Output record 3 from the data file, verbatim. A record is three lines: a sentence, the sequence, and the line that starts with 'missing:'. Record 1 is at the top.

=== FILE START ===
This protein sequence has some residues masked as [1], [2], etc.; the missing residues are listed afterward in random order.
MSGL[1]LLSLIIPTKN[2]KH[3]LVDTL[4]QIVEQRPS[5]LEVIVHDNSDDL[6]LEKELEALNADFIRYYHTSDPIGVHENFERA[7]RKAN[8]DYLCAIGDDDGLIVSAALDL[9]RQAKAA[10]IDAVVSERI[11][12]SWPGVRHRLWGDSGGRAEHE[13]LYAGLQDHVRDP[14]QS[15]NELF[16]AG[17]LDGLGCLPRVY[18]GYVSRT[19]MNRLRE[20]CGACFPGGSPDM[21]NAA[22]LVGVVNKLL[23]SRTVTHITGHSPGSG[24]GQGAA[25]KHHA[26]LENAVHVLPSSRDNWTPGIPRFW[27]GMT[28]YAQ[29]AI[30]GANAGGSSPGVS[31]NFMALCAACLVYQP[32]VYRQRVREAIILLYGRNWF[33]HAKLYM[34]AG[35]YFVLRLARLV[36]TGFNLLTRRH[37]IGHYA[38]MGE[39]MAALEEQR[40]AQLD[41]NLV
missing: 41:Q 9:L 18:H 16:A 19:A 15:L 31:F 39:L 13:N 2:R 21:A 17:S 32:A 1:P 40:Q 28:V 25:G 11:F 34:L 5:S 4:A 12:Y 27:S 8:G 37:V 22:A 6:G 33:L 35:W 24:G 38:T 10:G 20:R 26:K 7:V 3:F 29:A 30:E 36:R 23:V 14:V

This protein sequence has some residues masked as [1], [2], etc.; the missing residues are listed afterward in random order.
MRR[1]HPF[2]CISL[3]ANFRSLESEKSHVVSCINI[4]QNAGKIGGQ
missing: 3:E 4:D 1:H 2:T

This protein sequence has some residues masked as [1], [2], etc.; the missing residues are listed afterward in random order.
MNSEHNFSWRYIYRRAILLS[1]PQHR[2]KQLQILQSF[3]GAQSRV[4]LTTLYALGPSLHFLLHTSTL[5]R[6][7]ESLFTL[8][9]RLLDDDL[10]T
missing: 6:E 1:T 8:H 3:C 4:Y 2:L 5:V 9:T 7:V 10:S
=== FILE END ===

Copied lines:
This protein sequence has some residues masked as [1], [2], etc.; the missing residues are listed afterward in random order.
MNSEHNFSWRYIYRRAILLS[1]PQHR[2]KQLQILQSF[3]GAQSRV[4]LTTLYALGPSLHFLLHTSTL[5]R[6][7]ESLFTL[8][9]RLLDDDL[10]T
missing: 6:E 1:T 8:H 3:C 4:Y 2:L 5:V 9:T 7:V 10:S